The big question for the pornographers is what to do next. They have, after all, done practically everything that can be done to the female short of killing her. As one industry producer told me "this is an industry fast running out of ideas." As he said this, his latest movie was playing in the background, which showed a woman being anally penetrated as she lay in a coffin. As a generation of young users grows into adulthood, they are going to seek out increasingly bizarre and cruel images, and the pornographers are going to have to figure out how to meet their needs, or lose them to a competitor.

JK: You have written about the deep racism of the pornography industry. In fact, many people who defend the industry and its products on free speech grounds, including white progressives and social justice activists, would probably be embarrassed at the open racism in porn videos today. Since any discussion about the cultural impact of Tiger Woods must by definition include race, can you say anything about how race plays out in this scandal?

GD: The Tiger Woods scandal was tailor-made for pornography since it involves a black man and white women. Indeed, the porn industry, never missing a chance to make money, just produced a film called "Tiger's Got Wood," which featured a supposedly look-alike Tiger Woods with a bevy of white women. This interracial porn, as it's called by the industry, is now one of the most popular niche markets, and it trades in the most racist of stereotypes. The focus of these movies is on the black penis -- often referred to as "monstrous," "enormous," "gigantic" -- and the so-called damage it can do to small white women. The black men are cast as sexual predators similar to Gus in the infamous movie Birth of a Nation, and yet there is little outcry.

Take for example the racist comments made by Don Imus when he described the Rutgers University women's basketball team as "nappy headed ho's." Following a concerted campaign by the African-American community, CBS fired him amidst a public outcry and a mass exodus of corporate sponsors from his show. But what barely merited a comment was a press release issued three weeks later from the porn company Kick Ass Pictures, announcing its intention to donate one dollar from every sale of its new movie, titled Nappy Headed Ho's, to the Don Imus retirement fund.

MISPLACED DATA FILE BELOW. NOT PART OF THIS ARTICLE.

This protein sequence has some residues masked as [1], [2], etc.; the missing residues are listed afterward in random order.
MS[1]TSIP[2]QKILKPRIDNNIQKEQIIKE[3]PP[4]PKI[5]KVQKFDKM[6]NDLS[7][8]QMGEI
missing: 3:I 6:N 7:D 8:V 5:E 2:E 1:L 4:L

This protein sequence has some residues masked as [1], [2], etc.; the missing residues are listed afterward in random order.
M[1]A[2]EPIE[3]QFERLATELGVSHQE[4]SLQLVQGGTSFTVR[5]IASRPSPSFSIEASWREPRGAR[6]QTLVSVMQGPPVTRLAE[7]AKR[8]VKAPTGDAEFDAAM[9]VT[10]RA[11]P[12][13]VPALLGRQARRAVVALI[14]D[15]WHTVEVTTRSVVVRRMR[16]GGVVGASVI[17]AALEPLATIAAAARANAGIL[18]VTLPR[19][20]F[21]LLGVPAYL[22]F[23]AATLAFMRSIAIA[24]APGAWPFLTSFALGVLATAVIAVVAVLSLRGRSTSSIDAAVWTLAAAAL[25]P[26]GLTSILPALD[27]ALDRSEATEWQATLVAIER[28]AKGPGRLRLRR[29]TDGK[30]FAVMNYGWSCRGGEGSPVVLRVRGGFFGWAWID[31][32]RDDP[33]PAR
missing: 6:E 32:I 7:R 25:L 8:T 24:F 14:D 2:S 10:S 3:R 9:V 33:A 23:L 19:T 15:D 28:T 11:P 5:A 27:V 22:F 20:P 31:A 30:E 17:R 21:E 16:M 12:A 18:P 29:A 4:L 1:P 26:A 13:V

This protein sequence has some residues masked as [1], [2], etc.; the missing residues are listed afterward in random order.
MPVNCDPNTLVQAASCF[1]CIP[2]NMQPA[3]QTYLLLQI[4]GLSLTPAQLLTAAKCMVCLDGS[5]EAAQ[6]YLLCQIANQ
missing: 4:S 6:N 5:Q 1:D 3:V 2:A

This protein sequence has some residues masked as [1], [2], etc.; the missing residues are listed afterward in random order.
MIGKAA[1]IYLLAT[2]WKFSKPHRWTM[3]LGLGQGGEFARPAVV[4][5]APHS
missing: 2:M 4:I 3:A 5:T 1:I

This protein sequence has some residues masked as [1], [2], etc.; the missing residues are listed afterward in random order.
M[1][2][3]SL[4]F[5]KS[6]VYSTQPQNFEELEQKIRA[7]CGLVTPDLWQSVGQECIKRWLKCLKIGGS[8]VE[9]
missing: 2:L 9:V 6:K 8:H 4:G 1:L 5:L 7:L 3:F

So the obvious question is: why does the porn industry get away with a level of racism that would simply not be tolerated in any other media form? One possible explanation is that porn, by sexualizing racism, renders it invisible. Instead of being seen for the racism it is, it is instead eroticized and classed as "hot sex," made hotter by the presence of a black male body that has historically been coded as deviant, animalistic and predatory. As Cornel West once said, one of the major stereotypes of blacks is that they have "dirty, disgusting, and funky sex." What could be better than that for the pornographers?

Progressives have been amazingly quiet on the issue of racism in porn, and part of the reason, I suspect, is that they don't want to get linked with the right-wing groups that protest porn. But being silent on this issue ignores the fact that these images, like all racist images, impact on the way we construct our notions of reality, and the more white men use the images, the more they cement past racist images in the present. If this was acknowledged, then maybe we would also have to acknowledge that watching a woman being choked as she is called a filthy whore could affect the way we see women in the real world.

NOTE: This interview is Part 1 of a two-part interview. I will post Part 2, which will cover the topic of porn culture more extensively, in July, 2010, when Dr. Dines's book Pornland is released.